For a study, researchers wanted to see if extended or flexed knee placement was better for arthrocentesis and if flexed knee positioning could be enhanced using mechanical compression. In a quality improvement intervention, 55 clinically effusive knees underwent arthrocentesis: 20 consecutive knees in the extended knee position using the superolateral approach, then 35 consecutive knees in the flexed knee position with and without an external compression brace placed on the suprapatellar bursa. The success of the arthrocentesis and the fluid production in milliliters were both assessed.
Fluid output was 191% higher in the extended knee than in the flexed knee (extended knee, 16.9 ± 15.7 mLL; flexed knee, 5.8 ± 6.3 mL; P<.007).In the extended knee, 95% (19/20) and 77% (27/35) of diagnostic arthrocentesis (≥22 mL) were successful (P=0.08). Fluid yields were essentially identical after mechanical compression was applied to the suprapatellar bursa and patellofemoral joint of the flexed knee (extended knee, 16.9 ± 15.7 mL; flexed knee, 16.7 ± 11.3 mL; P=0.73), as were successful diagnostic arthrocentesis (≥2 mL) (extended knee 95% vs. flexed knee 100%, P=0.12).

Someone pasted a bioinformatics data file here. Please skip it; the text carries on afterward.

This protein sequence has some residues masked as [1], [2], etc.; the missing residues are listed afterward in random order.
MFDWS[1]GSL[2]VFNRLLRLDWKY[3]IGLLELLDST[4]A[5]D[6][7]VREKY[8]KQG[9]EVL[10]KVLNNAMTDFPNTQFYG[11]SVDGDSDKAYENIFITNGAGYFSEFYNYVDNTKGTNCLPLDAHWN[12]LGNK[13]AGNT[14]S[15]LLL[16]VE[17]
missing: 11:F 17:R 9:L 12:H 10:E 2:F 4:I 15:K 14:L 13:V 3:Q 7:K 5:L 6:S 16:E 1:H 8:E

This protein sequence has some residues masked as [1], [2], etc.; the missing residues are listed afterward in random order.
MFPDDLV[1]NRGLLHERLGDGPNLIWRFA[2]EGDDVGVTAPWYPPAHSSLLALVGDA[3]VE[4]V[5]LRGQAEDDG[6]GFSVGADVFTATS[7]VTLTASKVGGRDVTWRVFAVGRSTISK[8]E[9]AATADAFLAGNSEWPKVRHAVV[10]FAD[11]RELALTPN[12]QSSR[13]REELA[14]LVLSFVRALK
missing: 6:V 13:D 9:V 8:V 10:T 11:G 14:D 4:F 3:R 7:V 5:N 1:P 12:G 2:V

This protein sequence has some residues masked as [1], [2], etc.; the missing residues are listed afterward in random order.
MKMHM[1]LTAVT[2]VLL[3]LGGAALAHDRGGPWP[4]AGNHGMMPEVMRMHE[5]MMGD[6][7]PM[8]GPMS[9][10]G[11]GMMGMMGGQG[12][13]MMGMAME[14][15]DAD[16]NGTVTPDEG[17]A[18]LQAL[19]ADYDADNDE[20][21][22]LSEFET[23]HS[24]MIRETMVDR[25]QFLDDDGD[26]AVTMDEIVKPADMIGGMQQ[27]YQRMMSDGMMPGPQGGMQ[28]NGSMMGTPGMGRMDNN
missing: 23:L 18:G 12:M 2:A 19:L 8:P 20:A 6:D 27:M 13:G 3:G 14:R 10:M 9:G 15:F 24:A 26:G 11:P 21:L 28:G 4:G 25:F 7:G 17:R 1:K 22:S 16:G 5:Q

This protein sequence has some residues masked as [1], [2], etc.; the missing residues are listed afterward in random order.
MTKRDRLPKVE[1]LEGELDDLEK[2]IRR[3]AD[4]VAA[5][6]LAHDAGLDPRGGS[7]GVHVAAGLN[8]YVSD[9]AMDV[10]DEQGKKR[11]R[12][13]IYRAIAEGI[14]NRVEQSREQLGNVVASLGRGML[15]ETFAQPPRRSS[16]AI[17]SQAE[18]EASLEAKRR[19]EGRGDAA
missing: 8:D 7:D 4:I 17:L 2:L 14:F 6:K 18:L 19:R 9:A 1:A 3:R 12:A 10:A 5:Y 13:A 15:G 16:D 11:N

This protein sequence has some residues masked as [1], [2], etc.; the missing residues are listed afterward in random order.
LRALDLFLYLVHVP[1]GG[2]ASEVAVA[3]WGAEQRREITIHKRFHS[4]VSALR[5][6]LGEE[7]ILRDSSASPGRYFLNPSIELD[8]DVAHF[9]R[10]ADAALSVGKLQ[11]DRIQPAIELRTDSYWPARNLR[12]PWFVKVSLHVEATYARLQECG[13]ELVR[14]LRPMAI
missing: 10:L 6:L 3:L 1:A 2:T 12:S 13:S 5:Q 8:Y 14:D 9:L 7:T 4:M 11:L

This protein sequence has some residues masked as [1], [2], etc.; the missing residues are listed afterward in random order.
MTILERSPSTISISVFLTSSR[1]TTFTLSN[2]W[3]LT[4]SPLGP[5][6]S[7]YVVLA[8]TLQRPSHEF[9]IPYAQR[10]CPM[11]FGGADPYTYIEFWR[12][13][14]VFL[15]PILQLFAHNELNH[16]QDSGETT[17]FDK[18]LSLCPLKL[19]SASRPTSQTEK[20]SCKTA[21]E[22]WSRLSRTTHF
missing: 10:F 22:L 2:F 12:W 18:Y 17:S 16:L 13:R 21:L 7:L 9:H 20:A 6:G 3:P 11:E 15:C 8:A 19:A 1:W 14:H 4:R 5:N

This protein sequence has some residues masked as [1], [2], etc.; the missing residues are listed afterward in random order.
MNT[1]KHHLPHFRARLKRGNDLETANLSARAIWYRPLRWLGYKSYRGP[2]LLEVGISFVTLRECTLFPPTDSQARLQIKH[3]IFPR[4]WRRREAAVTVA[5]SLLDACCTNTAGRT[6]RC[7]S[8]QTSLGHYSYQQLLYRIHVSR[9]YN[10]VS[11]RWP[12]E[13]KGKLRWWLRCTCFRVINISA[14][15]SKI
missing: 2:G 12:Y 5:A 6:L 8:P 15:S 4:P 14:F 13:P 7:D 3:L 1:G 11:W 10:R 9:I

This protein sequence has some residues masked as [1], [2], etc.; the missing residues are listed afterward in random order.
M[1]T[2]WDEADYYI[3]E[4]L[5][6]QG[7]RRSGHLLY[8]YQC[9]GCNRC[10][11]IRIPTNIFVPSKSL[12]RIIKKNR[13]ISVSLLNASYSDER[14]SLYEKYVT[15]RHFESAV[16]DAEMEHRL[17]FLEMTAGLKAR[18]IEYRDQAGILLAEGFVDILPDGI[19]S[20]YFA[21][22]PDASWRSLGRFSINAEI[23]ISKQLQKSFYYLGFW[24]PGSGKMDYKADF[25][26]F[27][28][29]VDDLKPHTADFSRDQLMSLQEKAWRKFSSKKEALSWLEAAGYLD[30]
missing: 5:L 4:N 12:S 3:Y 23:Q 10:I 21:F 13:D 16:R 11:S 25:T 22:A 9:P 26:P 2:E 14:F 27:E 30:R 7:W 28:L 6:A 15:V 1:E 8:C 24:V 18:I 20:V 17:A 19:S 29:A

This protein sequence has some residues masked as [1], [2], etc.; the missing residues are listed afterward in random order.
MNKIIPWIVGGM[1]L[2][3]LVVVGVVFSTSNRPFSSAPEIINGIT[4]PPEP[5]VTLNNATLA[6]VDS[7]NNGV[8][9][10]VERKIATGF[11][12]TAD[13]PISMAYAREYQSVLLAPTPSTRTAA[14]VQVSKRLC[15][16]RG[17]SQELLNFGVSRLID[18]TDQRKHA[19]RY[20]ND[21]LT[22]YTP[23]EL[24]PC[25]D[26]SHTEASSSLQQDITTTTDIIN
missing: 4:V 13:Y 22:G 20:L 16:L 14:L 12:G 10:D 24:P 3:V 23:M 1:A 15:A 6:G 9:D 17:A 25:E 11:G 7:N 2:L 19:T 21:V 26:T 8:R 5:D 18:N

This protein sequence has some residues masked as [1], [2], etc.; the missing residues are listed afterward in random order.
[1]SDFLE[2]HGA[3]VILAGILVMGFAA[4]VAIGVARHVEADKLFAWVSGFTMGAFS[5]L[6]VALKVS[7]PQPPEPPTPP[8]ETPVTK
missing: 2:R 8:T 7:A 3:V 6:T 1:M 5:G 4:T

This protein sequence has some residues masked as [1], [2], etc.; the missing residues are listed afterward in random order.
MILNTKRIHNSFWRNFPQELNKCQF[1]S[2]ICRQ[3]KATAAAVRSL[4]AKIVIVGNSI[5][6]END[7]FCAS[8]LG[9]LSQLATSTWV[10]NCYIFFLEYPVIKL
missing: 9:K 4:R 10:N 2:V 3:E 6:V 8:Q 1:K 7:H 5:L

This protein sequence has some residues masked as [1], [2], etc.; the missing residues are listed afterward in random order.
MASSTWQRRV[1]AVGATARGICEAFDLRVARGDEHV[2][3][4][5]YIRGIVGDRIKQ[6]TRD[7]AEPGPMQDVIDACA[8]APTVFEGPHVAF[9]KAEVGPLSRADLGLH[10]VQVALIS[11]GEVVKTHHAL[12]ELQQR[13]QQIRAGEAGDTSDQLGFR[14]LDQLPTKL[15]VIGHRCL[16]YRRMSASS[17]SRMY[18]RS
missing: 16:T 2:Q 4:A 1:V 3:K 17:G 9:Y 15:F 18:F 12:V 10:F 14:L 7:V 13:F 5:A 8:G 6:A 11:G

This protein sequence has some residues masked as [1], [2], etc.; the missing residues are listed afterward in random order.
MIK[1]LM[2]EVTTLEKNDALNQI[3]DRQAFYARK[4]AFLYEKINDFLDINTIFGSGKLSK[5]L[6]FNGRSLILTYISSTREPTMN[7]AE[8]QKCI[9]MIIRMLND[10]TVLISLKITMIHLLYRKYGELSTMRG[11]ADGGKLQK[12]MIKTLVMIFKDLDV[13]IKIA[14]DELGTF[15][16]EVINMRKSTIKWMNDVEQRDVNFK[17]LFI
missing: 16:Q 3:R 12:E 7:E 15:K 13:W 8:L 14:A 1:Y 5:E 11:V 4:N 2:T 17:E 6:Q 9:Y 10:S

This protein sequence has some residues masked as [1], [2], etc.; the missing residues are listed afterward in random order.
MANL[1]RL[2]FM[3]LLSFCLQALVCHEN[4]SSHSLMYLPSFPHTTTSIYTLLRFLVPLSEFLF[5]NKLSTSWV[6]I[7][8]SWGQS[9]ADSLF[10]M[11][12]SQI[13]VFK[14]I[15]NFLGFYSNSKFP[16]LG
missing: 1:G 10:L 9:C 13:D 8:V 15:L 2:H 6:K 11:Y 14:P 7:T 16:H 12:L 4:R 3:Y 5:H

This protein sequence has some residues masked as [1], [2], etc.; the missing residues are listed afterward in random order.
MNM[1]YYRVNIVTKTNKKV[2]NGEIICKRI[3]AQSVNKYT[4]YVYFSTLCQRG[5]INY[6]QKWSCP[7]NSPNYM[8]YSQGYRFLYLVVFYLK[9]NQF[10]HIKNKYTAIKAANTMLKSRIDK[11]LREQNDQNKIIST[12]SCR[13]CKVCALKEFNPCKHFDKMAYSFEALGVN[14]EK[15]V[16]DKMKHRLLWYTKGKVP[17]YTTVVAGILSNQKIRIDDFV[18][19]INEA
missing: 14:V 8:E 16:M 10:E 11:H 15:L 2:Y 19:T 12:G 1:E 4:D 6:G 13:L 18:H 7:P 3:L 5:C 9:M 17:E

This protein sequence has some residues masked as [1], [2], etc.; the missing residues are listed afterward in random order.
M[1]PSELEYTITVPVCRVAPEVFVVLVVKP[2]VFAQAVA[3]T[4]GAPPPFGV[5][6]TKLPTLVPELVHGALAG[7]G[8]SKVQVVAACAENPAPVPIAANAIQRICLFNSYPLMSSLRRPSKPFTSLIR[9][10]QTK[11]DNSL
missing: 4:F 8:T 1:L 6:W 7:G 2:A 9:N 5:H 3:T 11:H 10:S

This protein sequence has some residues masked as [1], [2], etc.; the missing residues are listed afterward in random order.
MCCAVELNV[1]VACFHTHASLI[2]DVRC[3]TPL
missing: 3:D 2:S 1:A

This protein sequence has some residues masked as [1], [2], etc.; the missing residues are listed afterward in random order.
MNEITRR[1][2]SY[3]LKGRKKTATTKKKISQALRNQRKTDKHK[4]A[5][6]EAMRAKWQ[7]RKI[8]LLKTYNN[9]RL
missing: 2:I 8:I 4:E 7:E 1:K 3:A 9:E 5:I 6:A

When mechanical compression was applied to the superior knee, the extended knee superolateral approach was superior to the flexed knee for conventional arthrocentesis; however, when mechanical compression was applied to the superior knee, the extended knee and flexed knee positions had identical arthrocentesis success. This novel arthrocentesis approach with a flexed knee was a good option for patients who were in wheelchairs, have flexion contractures, can’t lie down, or can’t extend their knee in any other way.